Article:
On Tuesday night, the Long Beach City Council has unanimously approved the Toyota Grand Prix of Long Beach to run through 2023, solidifying the event’s future for a further five years beyond 2018.
Politics have always popped up sporadically about the event’s future but the race stewards, the Grand Prix Association of Long Beach, were confirmed earlier this year to keep running the race and rebuff rumors Formula 1 might return.
The first Long Beach race ran in 1975 with Formula 5000, with F1 running from 1976 through 1983, and IndyCar in its various series iterations since 1984. The event is the longest running street race in North America.
This new agreement sustains a relationship between the City and the Grand Prix Association which has spanned the last 43 years.
“We’re looking forward with great enthusiasm to the continuation of this extraordinary partnership between the City of Long Beach and the Grand Prix Association,” said Jim Michaelian, president and CEO of the Grand Prix Association of Long Beach. “Together we will continue to deliver the first-class, fan-friendly race event that we can all be proud of.”
“I think this is a great opportunity for the City to have this amazing event that we all love and enjoy so much,” said Long Beach Mayor Robert Garcia at Tuesday’s City Council meeting. “It’s great for economic development and to bring visitors into the City. To Jim and the team, thank you for working with us to come up with a new contract that I think is good for everyone.”
Dublin, Ireland’s Keith Donegan claimed a $200K scholarship from Mazda after emerging victorious at the second annual Mazda Road to Indy Shootout. The 20-year-old Donegan earned an at-large nomination for the scholarship based on his performance at this year’s Formula Ford Festival, in which he finished second in the final, and emerged from a pack of 17 drivers from across the globe to claim the scholarship.
“It really hasn’t hit me yet,” said an emotional Donegan, who earlier in his career actually spent two years away from racing as he focused on academics. “The weekend was really good and I enjoyed it. I have to say a huge thanks to Mazda and Cooper Tires and everyone at the Mazda Road to Indy. I enjoyed every moment. Throughout the weekend we were consistent and I kept the small things in check. I didn’t make any stupid mistakes and kept my head cool and that really paid off in the end.”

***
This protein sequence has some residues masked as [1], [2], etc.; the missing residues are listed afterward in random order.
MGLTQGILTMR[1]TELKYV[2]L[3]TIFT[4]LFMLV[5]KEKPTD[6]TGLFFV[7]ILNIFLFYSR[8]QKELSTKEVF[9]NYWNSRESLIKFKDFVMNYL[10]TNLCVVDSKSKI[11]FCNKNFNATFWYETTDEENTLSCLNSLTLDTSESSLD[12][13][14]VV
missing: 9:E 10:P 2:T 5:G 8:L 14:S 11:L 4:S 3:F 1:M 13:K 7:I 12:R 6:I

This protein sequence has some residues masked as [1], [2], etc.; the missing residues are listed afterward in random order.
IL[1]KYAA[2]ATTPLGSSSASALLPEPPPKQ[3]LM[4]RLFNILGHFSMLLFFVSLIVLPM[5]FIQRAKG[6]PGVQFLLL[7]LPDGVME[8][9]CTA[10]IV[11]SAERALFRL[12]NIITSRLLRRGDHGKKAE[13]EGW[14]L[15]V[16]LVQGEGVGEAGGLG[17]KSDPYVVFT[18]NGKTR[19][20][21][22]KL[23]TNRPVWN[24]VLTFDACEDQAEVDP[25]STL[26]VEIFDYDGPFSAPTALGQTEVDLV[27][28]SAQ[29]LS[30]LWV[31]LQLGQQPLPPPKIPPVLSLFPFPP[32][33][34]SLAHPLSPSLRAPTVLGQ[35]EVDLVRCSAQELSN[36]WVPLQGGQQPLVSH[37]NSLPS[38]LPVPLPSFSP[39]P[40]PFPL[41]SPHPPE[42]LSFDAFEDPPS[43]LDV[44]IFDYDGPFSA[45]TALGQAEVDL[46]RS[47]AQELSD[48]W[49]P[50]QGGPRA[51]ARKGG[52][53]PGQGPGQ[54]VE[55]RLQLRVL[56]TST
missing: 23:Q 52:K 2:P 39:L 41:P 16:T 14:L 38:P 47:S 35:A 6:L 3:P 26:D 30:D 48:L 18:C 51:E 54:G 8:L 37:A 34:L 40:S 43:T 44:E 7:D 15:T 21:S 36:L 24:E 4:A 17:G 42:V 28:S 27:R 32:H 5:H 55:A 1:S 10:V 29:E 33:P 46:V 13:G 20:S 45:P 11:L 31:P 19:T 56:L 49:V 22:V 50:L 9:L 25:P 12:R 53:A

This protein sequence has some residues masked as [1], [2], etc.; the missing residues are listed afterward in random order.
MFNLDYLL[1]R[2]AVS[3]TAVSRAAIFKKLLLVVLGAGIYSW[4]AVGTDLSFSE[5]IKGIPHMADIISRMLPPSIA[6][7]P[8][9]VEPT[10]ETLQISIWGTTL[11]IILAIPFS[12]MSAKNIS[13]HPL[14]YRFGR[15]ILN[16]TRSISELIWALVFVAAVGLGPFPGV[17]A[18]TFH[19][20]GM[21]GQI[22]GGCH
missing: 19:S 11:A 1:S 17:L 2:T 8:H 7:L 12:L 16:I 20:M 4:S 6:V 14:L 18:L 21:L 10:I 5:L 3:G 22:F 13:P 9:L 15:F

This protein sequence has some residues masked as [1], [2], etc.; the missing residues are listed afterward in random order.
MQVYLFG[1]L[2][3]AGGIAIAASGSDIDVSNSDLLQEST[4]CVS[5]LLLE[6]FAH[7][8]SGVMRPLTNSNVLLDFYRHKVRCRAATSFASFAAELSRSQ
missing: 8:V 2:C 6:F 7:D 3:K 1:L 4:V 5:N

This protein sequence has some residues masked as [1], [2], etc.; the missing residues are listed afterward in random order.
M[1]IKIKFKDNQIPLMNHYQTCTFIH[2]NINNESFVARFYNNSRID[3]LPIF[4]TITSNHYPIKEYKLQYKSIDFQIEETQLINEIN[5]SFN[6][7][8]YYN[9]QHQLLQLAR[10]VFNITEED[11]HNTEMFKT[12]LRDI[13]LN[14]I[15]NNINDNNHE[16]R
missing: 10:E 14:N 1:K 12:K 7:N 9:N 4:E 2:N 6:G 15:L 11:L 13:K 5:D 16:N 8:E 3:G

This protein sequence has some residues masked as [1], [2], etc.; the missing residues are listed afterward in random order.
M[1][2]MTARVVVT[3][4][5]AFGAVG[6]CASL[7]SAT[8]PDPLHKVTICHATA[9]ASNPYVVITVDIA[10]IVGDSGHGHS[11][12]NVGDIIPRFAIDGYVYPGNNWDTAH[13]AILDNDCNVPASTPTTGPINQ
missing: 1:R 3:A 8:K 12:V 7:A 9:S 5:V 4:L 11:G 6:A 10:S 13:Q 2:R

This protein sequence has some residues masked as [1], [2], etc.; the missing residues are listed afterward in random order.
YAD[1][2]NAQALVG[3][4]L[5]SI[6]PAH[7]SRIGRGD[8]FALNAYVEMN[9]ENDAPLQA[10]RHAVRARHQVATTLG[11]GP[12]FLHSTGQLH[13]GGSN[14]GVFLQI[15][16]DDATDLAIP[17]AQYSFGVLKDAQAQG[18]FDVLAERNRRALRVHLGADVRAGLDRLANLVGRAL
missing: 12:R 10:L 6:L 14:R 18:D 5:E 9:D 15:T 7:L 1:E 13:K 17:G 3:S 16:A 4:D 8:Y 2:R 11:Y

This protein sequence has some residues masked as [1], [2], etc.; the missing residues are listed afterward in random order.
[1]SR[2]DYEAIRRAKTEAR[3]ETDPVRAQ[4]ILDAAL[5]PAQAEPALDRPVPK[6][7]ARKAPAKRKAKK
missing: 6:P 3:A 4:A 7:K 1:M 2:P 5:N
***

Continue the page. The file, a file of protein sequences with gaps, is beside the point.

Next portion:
The two-day shootout was held at the Bondurant Racing School in Arizona and saw the nominated drivers tackle the school’s 1.6-mile circuit in Formula Mazda race cars before facing on and off-track assessments. Donegan was selected by a panel of judges that included former driver and current Verizon IndyCar Series TV analyst Scott Goodyear, Mazda drivers Tom Long, Andrew Carbonell, and Jonathan Bomarito, as well as Victor Franzoni – the current champion of the Pro Mazda Championship Presented by Cooper Tires – and Oliver Askew, the current champion of the Cooper Tires USF2000 Championship Powered by Mazda.
Donegan was humbled to be in the presence of drivers who have won scholarships and championships previously, and added that he is grateful to have the opportunity to continue his racing career.
“You see all these champions here today that will go on to great things in the future and I’m sure the names you see here today aren’t going to disappear,” Donegan added. “They will be back up there and I’m sure I will be racing them again some day. It is an unbelievable opportunity to be given and for Mazda to provide that for any young driver. It just gives that bit of motivation that you need because the [U.S.] is where you need to go to become a professional these days. It is such a boost to my career.”
Donegan is now slated to join the 2018 USF2000 championship, with further announcements regarding the team with whom he’ll be racing to come in the future.